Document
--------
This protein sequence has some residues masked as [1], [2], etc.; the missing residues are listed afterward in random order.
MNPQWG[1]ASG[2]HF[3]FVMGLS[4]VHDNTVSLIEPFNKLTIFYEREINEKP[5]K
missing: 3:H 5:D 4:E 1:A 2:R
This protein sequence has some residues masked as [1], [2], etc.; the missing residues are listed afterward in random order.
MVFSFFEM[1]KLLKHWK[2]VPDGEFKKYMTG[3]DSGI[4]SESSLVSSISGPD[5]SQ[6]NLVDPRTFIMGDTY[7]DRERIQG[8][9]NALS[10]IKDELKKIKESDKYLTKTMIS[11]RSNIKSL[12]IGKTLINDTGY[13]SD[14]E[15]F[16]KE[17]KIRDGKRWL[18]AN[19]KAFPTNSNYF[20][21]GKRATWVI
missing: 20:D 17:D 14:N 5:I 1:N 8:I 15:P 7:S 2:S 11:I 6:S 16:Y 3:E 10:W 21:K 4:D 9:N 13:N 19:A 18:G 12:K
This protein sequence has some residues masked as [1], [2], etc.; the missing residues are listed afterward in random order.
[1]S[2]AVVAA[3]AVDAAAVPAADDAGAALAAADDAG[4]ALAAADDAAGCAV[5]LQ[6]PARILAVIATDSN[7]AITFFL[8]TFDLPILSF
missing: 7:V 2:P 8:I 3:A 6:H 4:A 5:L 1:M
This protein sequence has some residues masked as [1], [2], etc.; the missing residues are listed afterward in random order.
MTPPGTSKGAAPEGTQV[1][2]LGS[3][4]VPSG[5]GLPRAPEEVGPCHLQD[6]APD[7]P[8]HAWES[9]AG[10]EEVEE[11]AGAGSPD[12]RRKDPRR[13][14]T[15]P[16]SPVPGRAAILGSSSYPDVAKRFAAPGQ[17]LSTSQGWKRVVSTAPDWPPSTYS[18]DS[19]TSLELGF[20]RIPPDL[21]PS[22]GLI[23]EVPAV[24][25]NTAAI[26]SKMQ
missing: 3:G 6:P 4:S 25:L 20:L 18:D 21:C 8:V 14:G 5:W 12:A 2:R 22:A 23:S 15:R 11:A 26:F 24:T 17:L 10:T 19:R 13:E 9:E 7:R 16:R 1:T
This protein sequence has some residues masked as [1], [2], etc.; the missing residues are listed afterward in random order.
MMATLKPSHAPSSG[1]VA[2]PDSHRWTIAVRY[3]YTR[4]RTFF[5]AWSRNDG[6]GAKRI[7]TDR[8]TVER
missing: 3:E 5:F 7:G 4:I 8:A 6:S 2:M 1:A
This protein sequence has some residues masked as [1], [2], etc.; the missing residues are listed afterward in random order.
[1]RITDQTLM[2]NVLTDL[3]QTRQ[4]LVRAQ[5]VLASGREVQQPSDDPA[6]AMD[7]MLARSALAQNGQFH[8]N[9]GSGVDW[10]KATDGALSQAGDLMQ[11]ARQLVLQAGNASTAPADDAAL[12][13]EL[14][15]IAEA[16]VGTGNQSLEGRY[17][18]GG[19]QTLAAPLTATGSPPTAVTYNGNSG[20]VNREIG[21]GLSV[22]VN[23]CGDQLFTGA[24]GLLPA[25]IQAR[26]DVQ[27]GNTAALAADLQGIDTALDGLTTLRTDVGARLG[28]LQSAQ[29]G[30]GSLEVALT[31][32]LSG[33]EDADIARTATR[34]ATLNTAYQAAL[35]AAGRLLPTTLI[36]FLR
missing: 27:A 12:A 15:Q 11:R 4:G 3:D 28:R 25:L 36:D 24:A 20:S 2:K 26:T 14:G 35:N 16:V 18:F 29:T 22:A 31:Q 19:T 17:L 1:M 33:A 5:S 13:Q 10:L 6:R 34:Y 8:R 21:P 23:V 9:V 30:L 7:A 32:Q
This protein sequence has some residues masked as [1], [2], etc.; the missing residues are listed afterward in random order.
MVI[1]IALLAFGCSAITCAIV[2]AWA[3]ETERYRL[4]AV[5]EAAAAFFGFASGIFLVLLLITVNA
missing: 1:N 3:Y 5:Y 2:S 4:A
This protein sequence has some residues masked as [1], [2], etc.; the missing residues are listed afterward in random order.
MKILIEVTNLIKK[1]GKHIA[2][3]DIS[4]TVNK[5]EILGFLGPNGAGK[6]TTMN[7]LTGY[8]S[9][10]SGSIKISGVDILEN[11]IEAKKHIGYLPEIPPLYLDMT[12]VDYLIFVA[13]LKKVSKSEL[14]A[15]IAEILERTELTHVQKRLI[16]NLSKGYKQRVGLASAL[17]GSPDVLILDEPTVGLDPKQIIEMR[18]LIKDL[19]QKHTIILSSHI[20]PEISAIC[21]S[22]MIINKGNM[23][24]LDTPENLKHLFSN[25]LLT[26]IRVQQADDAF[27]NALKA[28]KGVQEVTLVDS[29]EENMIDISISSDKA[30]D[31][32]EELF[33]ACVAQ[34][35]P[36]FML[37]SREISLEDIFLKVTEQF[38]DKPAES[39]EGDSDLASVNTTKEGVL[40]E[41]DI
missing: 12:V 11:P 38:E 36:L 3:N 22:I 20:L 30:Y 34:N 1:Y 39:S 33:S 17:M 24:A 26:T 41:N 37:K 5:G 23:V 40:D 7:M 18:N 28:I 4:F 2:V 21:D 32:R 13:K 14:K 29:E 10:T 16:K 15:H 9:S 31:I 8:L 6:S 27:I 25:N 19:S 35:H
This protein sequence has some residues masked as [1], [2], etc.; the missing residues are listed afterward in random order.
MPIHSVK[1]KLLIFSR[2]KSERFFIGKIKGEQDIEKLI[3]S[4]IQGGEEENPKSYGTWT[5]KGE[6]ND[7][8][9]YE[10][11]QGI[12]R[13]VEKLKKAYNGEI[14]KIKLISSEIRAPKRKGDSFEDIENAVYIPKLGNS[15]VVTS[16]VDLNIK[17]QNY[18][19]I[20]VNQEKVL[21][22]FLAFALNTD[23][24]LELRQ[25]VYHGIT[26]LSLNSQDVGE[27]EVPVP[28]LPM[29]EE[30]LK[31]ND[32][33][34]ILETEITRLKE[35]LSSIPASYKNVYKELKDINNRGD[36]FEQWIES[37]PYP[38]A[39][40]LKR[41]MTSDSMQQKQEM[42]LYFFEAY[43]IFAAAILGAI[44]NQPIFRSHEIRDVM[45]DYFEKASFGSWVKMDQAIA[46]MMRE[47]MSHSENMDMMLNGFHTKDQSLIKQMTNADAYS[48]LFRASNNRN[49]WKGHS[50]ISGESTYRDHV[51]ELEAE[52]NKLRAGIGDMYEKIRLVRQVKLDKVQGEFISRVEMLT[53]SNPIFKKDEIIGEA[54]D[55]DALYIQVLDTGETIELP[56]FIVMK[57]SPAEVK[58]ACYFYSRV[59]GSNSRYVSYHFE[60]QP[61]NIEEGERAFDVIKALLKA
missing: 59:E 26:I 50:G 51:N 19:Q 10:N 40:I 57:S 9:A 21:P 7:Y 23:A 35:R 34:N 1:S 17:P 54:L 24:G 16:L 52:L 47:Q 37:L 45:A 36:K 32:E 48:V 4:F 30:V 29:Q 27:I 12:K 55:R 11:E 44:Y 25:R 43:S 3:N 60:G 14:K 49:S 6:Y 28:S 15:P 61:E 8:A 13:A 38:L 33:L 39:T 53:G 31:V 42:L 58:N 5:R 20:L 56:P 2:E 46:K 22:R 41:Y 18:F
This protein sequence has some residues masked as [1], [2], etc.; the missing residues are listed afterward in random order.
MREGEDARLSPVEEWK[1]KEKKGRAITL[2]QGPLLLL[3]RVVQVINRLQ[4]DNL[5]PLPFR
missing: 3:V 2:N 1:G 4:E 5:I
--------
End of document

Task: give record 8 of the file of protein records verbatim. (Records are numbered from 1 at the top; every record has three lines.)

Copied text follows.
This protein sequence has some residues masked as [1], [2], etc.; the missing residues are listed afterward in random order.
MKILIEVTNLIKK[1]GKHIA[2][3]DIS[4]TVNK[5]EILGFLGPNGAGK[6]TTMN[7]LTGY[8]S[9][10]SGSIKISGVDILEN[11]IEAKKHIGYLPEIPPLYLDMT[12]VDYLIFVA[13]LKKVSKSEL[14]A[15]IAEILERTELTHVQKRLI[16]NLSKGYKQRVGLASAL[17]GSPDVLILDEPTVGLDPKQIIEMR[18]LIKDL[19]QKHTIILSSHI[20]PEISAIC[21]S[22]MIINKGNM[23][24]LDTPENLKHLFSN[25]LLT[26]IRVQQADDAF[27]NALKA[28]KGVQEVTLVDS[29]EENMIDISISSDKA[30]D[31][32]EELF[33]ACVAQ[34][35]P[36]FML[37]SREISLEDIFLKVTEQF[38]DKPAES[39]EGDSDLASVNTTKEGVL[40]E[41]DI
missing: 12:V 11:P 38:E 36:L 3:N 22:I 20:L 30:Y 34:N 1:Y 39:S 33:S 17:M 24:A 26:T 41:N 37:K 5:G 23:V 40:D 7:M 18:N 28:I 4:F 2:V 21:D 32:R 13:K 14:K 29:E 10:T 16:K 15:H 9:S 31:I 8:L 6:S 27:I 25:N 19:S 35:H